Atrial Fibrillation (AFib) Treatment

Desert Care Network offers an alternative to drug therapy for patients with Atrial Fibrillation (AFib) and other heart rhythm disorders (Arrhythmia).

What is Atrial Fibrillation (A-Fib or AF)

Atrial fibrillation is the most common type of heart rhythm disorder (arrhythmia) in the United States, affecting more than 2.7 million people. AFib occurs when the heart’s electrical system has a problem that causes the heart to fibrillate, or beat very rapidly. When this occurs, the heart cannot pump blood properly throughout the body. In some cases, AFib can cause chest pain, palpitations, anxiety and shortness of breath–but some people may not feel any symptoms. Many of the episodes are silent, so these patients don’t know they have AFib.

The likelihood that someone will have AFib increases with age. Among the senior population, the percentage of people with AFib can be as high as 8 to 10 percent.

When to seek treatment

If you are feeling symptoms of a rapid or irregular heartbeat you should consult with a doctor to determine how serious an issue you may have. Many of those with AFib experience no symptoms at all, or the first symptom is often stroke.

Symptoms Include:

  • Irregular Heartbeat
  • Heart Palpitations
  • Lightheadedness
  • Extreme fatigue
  • Shortness of breath
  • Chest pain

Catheter Ablation

In many cases, you may be a candidate for a more permanent treatment for AFib, called catheter ablation. In this treatment, you will see an electrophysiologist, a cardiologist who specializes in the electrical system of the heart. The electrophysiologist will determine the location of the heart cells that are causing the electrical problem. These problem cells are then deactivated through radiofrequency heat, allowing the electrical signals to move normally through the heart and a regular rhythm can be restored.

Watchman Implant Surgery

The Watchman is a new, minimally invasive procedure, addressing the risks of blood clots and strokes caused by AFib. This device is implanted in the heart, preventing blood clots from collecting in the heart’s left atrial appendage where 90% of blood clots form. This procedure reduces the risk of a stroke.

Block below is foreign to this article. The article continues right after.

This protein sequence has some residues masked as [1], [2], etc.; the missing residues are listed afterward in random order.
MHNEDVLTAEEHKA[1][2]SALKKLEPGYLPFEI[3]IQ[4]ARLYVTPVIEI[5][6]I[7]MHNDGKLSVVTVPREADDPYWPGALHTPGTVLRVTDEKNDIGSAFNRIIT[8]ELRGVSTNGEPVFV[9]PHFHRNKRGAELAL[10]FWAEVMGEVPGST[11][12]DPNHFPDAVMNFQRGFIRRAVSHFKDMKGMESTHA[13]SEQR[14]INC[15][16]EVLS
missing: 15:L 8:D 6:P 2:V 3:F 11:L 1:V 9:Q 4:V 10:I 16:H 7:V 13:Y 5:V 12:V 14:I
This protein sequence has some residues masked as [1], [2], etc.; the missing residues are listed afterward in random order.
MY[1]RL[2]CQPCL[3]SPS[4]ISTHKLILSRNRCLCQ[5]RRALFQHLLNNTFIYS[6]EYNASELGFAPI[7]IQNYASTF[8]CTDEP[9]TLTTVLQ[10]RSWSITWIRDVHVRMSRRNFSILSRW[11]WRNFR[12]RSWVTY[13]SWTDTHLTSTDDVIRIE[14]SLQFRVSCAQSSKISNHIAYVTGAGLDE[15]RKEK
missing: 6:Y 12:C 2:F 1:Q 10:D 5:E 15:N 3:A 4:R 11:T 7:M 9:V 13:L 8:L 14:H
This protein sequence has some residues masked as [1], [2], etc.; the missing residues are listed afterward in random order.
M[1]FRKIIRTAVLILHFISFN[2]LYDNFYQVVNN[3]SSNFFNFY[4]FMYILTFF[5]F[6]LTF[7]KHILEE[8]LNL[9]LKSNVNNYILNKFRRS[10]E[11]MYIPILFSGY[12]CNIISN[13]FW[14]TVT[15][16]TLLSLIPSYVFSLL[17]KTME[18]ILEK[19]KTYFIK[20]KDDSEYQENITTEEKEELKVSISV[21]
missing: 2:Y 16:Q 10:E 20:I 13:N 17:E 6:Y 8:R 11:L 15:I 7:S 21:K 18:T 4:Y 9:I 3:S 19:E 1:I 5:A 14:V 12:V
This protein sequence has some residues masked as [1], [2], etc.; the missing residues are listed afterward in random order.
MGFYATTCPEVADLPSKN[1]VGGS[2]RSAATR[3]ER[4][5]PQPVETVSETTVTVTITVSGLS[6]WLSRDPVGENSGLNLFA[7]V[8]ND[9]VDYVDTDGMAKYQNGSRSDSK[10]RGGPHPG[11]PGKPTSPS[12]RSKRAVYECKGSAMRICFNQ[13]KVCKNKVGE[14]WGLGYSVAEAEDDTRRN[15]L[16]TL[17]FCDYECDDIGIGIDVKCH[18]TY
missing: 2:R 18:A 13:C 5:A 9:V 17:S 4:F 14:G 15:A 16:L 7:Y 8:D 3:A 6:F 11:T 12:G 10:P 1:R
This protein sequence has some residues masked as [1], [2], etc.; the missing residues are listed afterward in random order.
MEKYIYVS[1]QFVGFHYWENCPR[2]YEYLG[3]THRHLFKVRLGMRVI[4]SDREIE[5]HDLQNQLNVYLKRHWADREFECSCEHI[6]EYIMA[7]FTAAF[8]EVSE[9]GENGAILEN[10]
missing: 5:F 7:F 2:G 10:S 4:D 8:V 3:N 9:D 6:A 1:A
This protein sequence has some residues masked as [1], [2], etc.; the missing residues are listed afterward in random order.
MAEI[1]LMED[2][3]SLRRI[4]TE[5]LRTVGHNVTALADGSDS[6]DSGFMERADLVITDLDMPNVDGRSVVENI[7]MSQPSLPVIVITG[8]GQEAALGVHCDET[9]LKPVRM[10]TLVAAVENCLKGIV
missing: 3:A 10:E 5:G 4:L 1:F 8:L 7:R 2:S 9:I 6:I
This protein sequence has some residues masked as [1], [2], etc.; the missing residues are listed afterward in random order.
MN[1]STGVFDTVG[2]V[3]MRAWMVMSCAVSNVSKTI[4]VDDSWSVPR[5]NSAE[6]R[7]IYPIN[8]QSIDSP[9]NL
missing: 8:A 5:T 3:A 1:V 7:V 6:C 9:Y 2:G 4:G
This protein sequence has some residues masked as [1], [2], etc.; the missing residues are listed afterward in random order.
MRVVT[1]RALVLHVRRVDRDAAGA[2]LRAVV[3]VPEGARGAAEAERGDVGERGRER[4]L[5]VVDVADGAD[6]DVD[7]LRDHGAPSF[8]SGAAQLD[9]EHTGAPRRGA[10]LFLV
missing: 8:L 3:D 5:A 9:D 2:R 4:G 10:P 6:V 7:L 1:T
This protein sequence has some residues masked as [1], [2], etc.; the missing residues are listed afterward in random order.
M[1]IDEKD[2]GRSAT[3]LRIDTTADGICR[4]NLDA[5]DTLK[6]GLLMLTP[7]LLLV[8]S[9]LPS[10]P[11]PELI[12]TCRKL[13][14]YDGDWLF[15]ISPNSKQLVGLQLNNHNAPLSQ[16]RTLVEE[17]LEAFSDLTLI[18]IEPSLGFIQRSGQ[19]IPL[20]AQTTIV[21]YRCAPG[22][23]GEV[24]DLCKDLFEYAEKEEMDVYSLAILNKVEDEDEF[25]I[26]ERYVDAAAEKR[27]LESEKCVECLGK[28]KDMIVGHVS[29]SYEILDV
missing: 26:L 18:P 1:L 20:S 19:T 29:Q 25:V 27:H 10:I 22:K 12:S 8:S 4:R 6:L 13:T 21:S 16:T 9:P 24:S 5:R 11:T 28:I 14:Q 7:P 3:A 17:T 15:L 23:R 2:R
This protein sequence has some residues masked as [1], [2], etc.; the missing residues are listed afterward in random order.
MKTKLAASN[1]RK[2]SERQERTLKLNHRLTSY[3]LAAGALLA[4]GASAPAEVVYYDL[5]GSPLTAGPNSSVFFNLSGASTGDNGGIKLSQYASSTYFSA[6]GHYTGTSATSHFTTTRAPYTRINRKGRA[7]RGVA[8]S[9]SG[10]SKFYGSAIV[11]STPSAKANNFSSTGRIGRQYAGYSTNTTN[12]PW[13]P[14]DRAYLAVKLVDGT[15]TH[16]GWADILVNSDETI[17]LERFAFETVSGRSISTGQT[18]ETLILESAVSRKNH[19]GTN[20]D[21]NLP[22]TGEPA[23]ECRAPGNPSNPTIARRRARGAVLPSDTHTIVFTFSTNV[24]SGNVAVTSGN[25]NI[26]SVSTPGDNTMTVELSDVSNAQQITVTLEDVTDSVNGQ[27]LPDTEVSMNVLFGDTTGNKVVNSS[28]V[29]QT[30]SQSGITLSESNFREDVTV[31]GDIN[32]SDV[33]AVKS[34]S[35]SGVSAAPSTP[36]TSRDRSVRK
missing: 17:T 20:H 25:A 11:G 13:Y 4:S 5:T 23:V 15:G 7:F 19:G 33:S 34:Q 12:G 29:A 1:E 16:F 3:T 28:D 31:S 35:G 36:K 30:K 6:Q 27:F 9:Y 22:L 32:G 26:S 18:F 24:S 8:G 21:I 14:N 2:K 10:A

The Watchman is recommended for those with AFib who cannot tolerate blood thinners.

Know more about Watchman Implant Surgery


Frequently Asked Questions

Where can I have catheter ablation done?

Desert Regional Medical Center is the only hospital in the Coachella Valley, Hi-Desert , and Inland Empire with Stereotaxis technology able to perform catheter ablation.

How do I know if I’m a candidate for catheter ablation or the Watchman?

First, consult with your primary care provider. They can refer you to an electrophysiologist, who will help you determine if you are a good candidate for catheter ablation or the Watchman.

When should I get catheter ablation or the Watchman?

First, consult with an electrophysiologist—a cardiologist who specializes in the electrical system of the heart. Seeing this specialist will help you determine if you are a good candidate.

When should I get catheter ablation or the Watchman?

The sooner the treatment, the better the success rate. The longer treatment is delayed, the more likely a stroke will occur.

What should I expect during my catheter ablation procedure at Desert Regional Medical Center?

Patients return to their normal lives quickly with Stereotaxis. Most require only a single night’s stay at Desert Regional Medical Center before returning to their normal lives. Patients may be asked to refrain from heavy lifting or vigorous activity for one week.

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